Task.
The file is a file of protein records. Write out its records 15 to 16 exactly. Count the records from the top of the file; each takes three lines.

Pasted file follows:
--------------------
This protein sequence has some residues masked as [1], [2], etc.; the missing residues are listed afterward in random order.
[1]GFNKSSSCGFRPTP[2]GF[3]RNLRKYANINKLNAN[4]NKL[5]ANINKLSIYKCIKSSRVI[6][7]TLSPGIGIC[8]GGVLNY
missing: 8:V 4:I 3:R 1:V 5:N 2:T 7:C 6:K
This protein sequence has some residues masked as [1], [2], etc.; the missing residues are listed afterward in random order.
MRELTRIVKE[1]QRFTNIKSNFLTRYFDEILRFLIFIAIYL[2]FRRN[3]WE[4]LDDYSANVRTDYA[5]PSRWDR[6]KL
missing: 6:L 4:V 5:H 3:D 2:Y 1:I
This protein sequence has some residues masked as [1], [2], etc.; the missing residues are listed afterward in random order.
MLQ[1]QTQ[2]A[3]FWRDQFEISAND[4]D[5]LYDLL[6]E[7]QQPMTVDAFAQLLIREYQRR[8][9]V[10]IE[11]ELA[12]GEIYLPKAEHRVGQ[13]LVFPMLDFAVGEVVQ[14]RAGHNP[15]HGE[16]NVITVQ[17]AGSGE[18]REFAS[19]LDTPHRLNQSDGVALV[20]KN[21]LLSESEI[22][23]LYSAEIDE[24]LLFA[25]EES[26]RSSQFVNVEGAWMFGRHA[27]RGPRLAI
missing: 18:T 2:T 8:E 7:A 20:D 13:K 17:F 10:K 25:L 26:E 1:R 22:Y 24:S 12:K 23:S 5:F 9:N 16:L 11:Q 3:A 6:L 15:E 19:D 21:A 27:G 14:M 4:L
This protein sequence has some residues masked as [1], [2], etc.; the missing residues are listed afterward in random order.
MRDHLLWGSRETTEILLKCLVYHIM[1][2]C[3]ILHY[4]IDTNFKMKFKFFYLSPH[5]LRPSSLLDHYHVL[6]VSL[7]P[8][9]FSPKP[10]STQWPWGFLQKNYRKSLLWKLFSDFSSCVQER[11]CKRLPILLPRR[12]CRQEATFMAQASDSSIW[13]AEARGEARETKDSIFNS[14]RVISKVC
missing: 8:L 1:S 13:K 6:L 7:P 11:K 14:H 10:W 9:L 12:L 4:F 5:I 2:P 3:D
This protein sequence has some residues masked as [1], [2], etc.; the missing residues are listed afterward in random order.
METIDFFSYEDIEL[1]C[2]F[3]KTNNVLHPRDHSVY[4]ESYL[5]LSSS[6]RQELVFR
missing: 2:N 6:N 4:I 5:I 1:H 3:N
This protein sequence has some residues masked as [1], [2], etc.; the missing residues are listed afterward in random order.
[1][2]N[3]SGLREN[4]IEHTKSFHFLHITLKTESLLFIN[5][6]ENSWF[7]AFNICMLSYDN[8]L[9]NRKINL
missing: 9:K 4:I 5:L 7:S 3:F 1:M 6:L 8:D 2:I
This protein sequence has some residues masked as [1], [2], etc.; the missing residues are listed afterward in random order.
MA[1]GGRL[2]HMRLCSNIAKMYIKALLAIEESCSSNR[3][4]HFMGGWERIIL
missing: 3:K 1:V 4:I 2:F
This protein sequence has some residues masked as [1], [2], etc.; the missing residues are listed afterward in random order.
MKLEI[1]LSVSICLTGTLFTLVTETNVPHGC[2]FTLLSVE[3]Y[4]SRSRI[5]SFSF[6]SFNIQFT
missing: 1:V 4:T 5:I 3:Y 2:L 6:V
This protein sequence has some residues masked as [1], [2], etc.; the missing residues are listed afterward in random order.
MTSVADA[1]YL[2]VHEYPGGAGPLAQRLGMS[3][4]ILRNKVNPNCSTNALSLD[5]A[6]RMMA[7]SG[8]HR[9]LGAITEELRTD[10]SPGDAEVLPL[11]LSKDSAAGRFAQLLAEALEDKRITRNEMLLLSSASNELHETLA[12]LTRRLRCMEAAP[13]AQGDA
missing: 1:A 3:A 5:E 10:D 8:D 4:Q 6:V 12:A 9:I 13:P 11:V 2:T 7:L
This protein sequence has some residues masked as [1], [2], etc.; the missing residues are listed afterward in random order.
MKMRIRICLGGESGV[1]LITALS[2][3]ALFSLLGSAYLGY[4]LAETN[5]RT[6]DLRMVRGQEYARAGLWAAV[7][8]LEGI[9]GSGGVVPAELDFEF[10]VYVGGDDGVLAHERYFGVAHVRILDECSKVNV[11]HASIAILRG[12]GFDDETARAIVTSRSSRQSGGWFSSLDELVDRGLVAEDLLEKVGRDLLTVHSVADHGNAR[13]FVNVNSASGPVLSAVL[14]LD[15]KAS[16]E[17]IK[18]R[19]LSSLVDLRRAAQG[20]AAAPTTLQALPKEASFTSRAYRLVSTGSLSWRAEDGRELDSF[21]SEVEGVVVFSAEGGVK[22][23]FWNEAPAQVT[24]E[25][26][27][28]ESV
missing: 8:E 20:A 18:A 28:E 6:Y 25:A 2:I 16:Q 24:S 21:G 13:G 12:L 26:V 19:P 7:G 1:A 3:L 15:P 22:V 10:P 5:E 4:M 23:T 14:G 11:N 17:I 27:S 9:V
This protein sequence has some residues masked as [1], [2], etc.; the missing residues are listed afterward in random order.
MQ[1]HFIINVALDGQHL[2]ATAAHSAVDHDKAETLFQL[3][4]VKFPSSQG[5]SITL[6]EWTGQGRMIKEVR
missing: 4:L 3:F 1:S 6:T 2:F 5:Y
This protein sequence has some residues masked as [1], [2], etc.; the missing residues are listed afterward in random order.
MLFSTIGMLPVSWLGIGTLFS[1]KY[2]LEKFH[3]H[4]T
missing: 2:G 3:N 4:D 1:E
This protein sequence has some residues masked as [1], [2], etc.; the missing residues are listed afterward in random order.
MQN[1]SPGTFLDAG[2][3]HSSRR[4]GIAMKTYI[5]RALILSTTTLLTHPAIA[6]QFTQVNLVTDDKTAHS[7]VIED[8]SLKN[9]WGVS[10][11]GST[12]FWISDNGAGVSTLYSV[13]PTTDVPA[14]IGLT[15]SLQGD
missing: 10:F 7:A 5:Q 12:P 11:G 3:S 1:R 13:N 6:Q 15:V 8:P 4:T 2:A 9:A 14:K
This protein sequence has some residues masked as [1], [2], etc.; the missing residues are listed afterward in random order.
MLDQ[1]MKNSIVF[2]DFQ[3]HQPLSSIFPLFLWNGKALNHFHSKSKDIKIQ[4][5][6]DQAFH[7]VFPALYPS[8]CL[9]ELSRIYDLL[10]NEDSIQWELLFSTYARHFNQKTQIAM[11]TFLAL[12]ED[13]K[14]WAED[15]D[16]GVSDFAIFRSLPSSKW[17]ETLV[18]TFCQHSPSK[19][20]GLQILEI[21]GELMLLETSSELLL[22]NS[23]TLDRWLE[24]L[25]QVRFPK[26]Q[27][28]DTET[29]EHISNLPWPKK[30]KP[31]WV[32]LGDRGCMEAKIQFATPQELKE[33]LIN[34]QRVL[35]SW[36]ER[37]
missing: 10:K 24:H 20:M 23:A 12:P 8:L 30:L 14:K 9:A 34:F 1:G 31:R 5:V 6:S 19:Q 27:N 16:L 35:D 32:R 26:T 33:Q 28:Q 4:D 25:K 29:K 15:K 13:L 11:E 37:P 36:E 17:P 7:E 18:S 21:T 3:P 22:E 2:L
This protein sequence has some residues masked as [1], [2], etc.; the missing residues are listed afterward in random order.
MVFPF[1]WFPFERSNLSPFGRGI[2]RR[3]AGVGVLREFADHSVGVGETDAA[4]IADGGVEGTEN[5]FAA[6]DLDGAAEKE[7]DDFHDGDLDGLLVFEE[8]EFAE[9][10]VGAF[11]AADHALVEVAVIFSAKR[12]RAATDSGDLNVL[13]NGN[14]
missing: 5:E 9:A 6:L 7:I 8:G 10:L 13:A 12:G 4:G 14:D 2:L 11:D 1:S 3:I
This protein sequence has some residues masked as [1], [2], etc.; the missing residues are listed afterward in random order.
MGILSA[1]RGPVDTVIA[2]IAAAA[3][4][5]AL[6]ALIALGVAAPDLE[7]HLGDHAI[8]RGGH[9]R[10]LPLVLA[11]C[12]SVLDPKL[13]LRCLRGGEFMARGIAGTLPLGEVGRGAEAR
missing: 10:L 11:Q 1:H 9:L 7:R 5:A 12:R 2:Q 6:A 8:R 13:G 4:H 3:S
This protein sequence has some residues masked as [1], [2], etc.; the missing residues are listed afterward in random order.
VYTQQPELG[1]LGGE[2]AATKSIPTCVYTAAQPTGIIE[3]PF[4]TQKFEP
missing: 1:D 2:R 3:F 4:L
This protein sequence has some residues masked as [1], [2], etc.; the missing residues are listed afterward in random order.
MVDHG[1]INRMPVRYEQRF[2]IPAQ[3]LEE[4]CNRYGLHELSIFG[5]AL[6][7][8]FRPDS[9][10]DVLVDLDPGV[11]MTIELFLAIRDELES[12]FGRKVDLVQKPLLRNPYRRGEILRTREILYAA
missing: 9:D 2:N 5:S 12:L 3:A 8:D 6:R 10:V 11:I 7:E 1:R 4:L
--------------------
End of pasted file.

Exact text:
This protein sequence has some residues masked as [1], [2], etc.; the missing residues are listed afterward in random order.
MVFPF[1]WFPFERSNLSPFGRGI[2]RR[3]AGVGVLREFADHSVGVGETDAA[4]IADGGVEGTEN[5]FAA[6]DLDGAAEKE[7]DDFHDGDLDGLLVFEE[8]EFAE[9][10]VGAF[11]AADHALVEVAVIFSAKR[12]RAATDSGDLNVL[13]NGN[14]
missing: 5:E 9:A 6:L 7:I 8:G 10:L 13:A 12:G 4:G 14:D 2:L 11:D 1:S 3:I
This protein sequence has some residues masked as [1], [2], etc.; the missing residues are listed afterward in random order.
MGILSA[1]RGPVDTVIA[2]IAAAA[3][4][5]AL[6]ALIALGVAAPDLE[7]HLGDHAI[8]RGGH[9]R[10]LPLVLA[11]C[12]SVLDPKL[13]LRCLRGGEFMARGIAGTLPLGEVGRGAEAR
missing: 10:L 11:Q 1:H 9:L 7:R 5:A 12:R 2:Q 6:A 8:R 13:G 4:H 3:S